Under the Arkansas Deceptive Trade Practices Act, consumers who purchase goods and then claim to suffer a financial loss may file a complaint against the seller. As reported by the American Bar Association, Arkansas makes it unlawful for a seller to use deception or “unconscionable trade practices” to promote sales of goods or services.
When an individual pays for personal goods and believes that the seller engaged in price gouging, a complaint with the attorney general’s office may result in a fraud charge. A seller, however, has a legal right to defend against the allegations. In the case of false claims regarding sports memorabilia in Arkansas, a plea bargain may have provided a path to a lesser sentence.
Misrepresentation of high worth results in a fraud charge
A Little Rock man allegedly misrepresented ordinary sporting goods as valuable memorabilia that eventually sold for millions of dollars. As reported by KATV News, 10 individuals purchased normal items from a seller who claimed they had high value as genuine sports memorabilia. The Little Rock resident assisted the seller by vouching for the items’ authenticity.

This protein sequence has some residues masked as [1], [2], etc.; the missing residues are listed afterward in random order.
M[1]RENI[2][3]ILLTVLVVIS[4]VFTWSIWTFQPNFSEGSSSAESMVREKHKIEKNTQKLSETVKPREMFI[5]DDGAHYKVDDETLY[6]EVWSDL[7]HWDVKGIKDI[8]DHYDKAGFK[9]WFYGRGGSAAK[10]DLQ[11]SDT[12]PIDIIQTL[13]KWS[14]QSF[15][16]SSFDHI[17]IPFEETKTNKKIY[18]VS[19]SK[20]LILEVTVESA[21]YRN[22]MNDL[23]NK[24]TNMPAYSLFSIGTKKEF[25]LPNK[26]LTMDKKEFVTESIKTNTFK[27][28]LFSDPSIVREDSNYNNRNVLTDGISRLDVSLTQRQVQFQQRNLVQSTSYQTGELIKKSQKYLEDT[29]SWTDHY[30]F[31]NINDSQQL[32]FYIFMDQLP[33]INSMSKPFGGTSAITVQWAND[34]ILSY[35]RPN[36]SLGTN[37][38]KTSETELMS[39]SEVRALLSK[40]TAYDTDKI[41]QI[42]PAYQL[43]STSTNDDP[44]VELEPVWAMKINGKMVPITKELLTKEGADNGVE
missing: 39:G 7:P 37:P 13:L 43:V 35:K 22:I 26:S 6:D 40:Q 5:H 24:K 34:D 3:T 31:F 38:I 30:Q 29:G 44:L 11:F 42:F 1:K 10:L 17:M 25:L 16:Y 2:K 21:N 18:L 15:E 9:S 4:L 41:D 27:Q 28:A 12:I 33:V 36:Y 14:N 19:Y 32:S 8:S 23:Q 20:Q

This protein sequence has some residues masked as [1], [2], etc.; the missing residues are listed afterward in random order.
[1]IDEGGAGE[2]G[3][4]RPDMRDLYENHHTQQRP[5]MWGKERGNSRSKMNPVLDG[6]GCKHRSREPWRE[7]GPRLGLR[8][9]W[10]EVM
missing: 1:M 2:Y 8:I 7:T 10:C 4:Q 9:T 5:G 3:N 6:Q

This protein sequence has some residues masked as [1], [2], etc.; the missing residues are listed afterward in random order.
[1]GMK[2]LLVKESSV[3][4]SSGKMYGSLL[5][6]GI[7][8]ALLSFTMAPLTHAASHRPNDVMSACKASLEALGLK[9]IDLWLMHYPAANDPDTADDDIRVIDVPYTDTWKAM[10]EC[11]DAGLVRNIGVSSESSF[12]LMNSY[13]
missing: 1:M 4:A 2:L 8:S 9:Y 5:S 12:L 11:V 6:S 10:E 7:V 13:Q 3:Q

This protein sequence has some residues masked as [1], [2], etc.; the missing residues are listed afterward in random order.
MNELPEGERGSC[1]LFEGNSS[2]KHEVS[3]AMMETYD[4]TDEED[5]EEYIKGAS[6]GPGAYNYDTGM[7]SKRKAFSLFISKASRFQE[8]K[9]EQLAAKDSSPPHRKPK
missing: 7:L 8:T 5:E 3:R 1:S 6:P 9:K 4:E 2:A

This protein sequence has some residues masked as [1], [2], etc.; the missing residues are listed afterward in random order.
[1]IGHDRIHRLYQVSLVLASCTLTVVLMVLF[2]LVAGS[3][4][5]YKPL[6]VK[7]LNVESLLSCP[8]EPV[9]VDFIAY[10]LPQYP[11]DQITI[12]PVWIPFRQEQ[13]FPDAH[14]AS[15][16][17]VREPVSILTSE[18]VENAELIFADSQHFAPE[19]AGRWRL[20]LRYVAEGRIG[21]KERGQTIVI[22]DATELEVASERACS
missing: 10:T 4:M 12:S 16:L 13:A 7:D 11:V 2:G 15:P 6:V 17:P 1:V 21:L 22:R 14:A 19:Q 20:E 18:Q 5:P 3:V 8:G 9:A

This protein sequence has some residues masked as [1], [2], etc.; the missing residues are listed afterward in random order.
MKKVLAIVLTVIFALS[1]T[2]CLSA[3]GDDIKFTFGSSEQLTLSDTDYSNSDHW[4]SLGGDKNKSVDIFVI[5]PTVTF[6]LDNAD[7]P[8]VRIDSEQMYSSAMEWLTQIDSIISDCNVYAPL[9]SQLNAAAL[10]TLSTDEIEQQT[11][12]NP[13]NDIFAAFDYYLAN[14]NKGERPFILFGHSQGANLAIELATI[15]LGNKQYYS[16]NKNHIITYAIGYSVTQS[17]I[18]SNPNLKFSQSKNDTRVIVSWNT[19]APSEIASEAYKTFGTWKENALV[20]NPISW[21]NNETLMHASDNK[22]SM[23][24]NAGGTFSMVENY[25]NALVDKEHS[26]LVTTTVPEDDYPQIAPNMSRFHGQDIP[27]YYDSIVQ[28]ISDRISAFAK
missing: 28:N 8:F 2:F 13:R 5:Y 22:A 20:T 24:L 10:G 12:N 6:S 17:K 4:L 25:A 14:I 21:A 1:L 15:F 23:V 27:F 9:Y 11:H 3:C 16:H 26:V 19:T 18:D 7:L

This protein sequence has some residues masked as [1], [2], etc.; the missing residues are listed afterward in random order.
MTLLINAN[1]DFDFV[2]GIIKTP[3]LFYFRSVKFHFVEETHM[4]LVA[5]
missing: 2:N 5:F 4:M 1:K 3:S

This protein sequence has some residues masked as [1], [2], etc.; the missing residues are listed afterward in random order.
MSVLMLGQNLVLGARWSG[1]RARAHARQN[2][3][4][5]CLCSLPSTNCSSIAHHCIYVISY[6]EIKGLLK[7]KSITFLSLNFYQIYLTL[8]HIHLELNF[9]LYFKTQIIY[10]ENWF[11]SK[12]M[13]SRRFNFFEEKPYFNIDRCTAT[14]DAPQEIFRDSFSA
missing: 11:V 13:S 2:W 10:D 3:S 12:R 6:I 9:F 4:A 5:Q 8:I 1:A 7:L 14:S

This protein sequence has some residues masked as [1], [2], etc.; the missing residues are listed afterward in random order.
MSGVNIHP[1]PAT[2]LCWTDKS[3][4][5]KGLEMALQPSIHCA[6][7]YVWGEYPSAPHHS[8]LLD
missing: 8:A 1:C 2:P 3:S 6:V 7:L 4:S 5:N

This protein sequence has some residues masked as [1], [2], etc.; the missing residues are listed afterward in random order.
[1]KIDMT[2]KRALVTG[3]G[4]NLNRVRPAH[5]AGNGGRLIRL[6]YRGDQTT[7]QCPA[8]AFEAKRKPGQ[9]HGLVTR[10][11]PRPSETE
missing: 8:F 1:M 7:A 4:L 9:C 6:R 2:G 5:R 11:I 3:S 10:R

The assistance took the form of claims that the man’s father acquired the sporting goods through relationships he had with professional coaches. By admitting to promoting fabricated stories, a plea deal with the court resulted in a 21-month sentence.
An effective defense may rest on a plea bargain
Individuals selling goods in Arkansas must comply with strict consumer protection laws to avoid allegations of fraud. When claims of fraud result in charges, however, a prosecutor may not have the necessary evidence to convict an individual of a serious felony. In cases in which a prosecutor possesses overwhelming evidence, the court may accept a plea bargain in exchange for a lenient punishment.